Presumably the Gospel offers an intelligible message — something we are meant to understand, even if this `something’, by its grandeur, also stretches our powers to a point where only the gracious enhancement of our capacities can serve our turn. (Where the appropriate paradigm of knowledge is love, then understanding and mystery will develop together, in direct proportion to each other.)
But such was the emphasis on the proof of revelation by arguments external to itself that this intelligibility (even if it were an intelligibility with a depth of mystery to it) failed to make a proper appearance in justifying revelation’s claims. Hence the critical epithet ‘extrinsicist’ applied to these schemes: the supernatural order seemed to be externally added on to the natural as an autonomous supplement, rather than fully integrated with the natural and suitably interiorized there.
Where Catholic apologetics was concerned, the single most influential dissentient voice was the French philosopher and lay theologian Maurice Blondel. Without disputing that some place should be given to the considerations adduced in early modern apologetics, Blondel proposed to give the lion’s share, in any commendation of revealed religion, to an account of how the internal logic of the act of faith corresponds to the `logic’ of the highest kind of human activity we know: namely, when we set out to discern meaning — and (especially) the fullness of meaning — in human life at large.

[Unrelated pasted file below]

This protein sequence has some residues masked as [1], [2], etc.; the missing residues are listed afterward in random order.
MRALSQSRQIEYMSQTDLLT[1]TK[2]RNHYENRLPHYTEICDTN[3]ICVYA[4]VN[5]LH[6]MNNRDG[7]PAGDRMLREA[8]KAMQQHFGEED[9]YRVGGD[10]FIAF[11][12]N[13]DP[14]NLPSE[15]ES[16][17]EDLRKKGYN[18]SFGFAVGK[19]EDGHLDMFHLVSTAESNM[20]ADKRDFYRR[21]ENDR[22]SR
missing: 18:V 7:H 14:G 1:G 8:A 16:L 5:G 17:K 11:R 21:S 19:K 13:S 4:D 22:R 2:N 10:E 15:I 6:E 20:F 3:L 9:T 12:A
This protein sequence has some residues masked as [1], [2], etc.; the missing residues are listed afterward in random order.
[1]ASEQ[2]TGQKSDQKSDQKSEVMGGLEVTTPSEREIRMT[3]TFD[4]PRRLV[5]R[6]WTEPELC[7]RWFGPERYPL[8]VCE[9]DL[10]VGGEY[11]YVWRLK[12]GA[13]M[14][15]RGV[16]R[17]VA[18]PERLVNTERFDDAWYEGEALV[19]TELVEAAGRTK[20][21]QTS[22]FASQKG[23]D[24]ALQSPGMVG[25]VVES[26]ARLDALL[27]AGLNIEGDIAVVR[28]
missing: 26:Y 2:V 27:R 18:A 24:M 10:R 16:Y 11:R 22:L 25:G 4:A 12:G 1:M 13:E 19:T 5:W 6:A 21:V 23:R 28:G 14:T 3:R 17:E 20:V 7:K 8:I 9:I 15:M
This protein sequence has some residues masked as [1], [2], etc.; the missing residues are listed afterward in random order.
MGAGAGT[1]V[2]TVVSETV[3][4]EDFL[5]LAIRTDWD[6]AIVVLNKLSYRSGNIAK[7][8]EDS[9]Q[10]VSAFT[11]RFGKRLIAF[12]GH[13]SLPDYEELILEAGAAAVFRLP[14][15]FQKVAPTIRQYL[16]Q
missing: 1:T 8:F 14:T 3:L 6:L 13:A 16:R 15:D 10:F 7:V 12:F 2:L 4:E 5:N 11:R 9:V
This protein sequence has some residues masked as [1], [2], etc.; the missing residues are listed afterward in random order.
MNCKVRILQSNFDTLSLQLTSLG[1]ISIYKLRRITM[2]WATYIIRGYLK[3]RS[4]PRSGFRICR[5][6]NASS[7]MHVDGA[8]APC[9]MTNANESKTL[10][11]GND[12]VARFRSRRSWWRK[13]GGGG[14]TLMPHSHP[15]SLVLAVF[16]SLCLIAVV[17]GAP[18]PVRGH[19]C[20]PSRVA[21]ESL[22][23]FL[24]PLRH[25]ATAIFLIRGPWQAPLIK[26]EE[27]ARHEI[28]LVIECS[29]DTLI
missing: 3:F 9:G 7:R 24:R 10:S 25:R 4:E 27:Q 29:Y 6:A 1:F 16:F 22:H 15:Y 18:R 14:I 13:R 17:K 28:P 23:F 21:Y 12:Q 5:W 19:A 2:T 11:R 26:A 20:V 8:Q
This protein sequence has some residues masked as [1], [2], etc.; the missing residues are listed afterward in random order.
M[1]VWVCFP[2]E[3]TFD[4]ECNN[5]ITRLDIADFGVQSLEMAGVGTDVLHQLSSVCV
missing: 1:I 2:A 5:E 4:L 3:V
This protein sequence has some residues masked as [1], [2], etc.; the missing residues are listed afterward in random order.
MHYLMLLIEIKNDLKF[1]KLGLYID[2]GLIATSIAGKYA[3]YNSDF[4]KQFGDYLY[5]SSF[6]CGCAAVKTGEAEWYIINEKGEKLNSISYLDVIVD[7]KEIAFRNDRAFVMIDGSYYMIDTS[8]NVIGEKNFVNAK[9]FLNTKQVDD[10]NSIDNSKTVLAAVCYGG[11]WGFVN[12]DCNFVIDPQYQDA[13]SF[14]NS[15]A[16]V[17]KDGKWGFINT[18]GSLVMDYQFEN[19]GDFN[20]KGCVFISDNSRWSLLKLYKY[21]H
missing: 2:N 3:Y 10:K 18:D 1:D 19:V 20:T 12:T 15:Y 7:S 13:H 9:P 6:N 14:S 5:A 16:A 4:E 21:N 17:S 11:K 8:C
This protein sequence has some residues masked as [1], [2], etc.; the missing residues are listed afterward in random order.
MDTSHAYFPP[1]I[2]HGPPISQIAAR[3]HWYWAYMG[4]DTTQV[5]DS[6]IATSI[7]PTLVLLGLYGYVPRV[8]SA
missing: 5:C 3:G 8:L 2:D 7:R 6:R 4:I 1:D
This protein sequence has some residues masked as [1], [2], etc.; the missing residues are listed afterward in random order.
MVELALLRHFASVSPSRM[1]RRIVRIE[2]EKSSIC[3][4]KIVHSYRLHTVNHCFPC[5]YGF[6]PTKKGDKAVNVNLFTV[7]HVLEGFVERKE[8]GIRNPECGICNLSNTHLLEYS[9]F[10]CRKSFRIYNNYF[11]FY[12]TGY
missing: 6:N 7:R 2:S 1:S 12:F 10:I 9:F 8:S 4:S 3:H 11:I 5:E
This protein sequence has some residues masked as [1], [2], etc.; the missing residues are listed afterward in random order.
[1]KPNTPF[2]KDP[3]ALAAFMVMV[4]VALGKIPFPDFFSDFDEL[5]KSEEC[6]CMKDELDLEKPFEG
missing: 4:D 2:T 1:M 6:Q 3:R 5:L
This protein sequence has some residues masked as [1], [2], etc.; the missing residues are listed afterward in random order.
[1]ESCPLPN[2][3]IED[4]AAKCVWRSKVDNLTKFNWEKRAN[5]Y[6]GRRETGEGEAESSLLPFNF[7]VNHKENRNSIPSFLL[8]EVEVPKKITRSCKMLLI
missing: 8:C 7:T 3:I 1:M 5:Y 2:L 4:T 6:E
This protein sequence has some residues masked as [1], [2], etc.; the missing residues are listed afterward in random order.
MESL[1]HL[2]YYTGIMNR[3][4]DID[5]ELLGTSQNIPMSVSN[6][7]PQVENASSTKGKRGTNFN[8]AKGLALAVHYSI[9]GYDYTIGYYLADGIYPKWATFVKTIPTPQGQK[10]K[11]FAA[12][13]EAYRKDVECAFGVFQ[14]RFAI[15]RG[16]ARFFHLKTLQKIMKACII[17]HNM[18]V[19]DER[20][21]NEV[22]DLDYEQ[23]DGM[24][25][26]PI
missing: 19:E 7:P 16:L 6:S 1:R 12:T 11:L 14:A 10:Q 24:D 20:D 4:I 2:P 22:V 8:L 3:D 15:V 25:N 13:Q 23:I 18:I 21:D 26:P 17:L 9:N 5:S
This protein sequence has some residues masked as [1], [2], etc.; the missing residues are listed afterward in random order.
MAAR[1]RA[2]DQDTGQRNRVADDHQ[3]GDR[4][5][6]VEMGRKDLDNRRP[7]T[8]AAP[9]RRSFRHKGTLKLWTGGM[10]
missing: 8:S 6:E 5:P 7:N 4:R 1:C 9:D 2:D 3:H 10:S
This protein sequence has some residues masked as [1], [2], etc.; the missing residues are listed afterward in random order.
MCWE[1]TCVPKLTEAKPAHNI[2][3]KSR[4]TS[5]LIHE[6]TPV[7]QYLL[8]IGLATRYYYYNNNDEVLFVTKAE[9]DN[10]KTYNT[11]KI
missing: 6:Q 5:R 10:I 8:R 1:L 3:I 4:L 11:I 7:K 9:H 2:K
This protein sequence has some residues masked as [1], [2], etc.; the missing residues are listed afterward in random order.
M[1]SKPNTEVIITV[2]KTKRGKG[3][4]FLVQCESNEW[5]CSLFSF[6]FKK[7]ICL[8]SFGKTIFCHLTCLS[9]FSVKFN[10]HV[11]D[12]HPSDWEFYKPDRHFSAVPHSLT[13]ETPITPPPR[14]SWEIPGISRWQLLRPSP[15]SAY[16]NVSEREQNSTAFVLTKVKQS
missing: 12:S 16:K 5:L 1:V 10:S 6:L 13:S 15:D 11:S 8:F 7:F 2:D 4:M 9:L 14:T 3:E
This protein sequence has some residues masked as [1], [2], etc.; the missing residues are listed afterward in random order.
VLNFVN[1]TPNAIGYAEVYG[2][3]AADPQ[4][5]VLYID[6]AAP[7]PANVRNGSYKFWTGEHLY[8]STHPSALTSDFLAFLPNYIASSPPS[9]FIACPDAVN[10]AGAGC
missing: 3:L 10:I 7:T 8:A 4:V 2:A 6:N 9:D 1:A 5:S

It is not enough to adduce arguments to show the fact of divine attestation to Jesus. The mystery of Christ must be presented as throwing light on the whole human condition. The question is not so much to prove by miraculous facts the rights of Jesus as divine legate (though this is certainly not illegitimate, and can even be called necessary), but, in Balthasarian terms, to discern in the `figure’ of Jesus, his acts and destiny, a divine-human presence penetrating and transforming our sense of relation with God, with the world, with other persons and indeed with ourselves. In so doing, the Revealer, so we discern, confers on human history the weight of eternity.
Naturally enough, this cannot be done without treating the content of revelation from within, rather than simply the fact of revelation from without. What Balthasar is attempting in the Theological aesthetics coheres with much of this Blondelian programme, though his manner of pursuing its agenda is entirely is own. Certainly, Balthasar had no desire to replace an extrinsicist apologetics with an apologetics of natural immanence. As he wrote: